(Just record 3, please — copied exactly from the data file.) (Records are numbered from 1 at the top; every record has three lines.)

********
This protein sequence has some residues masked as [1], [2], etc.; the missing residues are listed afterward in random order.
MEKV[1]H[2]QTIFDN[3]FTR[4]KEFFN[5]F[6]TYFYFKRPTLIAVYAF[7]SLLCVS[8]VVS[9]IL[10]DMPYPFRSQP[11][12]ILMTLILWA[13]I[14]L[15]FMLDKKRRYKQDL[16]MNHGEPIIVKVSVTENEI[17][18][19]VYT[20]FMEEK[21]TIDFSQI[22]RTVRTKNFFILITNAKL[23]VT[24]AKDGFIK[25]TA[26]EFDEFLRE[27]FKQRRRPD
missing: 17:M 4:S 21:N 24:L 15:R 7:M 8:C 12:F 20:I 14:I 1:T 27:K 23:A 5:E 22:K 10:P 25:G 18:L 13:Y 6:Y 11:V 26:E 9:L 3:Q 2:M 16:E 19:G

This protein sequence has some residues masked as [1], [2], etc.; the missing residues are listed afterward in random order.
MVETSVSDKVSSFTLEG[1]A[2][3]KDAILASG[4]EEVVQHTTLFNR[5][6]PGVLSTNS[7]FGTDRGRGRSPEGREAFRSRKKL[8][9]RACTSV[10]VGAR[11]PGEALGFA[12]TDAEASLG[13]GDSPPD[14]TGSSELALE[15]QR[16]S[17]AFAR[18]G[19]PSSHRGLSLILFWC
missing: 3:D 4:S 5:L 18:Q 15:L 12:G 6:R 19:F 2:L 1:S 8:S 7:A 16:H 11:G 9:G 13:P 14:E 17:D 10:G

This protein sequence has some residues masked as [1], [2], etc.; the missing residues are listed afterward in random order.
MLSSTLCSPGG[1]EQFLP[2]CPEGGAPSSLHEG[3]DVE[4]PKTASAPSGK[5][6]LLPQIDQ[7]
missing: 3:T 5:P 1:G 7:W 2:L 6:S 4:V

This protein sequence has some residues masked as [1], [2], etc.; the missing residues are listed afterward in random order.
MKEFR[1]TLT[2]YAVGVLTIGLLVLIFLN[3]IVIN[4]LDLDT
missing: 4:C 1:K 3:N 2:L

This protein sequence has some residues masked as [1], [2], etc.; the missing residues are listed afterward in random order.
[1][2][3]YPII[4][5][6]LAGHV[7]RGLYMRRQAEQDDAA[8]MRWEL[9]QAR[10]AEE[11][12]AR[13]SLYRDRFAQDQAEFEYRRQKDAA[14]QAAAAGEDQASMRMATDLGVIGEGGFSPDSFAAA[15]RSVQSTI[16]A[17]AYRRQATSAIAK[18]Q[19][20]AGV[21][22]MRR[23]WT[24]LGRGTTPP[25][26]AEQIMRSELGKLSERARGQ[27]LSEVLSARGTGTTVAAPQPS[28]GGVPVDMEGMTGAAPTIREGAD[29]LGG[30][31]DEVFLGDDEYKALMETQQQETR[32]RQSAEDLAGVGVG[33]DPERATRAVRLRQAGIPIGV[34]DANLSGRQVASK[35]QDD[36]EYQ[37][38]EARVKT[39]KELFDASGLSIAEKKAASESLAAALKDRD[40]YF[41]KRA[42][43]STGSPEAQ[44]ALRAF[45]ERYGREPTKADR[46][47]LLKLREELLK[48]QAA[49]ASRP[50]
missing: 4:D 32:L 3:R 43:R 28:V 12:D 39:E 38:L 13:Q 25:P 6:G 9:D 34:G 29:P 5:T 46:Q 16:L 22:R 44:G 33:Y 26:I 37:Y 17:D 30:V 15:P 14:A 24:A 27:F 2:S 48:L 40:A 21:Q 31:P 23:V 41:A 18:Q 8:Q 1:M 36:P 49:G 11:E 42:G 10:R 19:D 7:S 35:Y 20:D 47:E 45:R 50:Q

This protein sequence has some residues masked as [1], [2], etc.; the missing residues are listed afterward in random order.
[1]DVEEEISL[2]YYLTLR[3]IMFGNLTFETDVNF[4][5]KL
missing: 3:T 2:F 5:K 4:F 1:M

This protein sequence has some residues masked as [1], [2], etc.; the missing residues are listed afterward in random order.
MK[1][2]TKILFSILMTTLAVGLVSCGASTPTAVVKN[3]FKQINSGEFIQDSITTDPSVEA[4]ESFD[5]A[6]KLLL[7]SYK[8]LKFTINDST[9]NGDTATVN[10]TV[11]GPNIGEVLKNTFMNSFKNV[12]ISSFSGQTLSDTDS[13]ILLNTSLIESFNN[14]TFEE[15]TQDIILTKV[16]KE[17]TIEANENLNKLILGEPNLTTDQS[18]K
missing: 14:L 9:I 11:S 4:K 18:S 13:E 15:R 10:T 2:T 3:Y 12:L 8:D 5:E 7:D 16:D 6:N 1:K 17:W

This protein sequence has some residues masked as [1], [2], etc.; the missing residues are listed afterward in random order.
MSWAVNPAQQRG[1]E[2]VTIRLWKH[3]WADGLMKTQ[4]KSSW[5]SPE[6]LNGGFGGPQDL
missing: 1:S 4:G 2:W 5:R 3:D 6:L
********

This protein sequence has some residues masked as [1], [2], etc.; the missing residues are listed afterward in random order.
MLSSTLCSPGG[1]EQFLP[2]CPEGGAPSSLHEG[3]DVE[4]PKTASAPSGK[5][6]LLPQIDQ[7]
missing: 3:T 5:P 1:G 7:W 2:L 6:S 4:V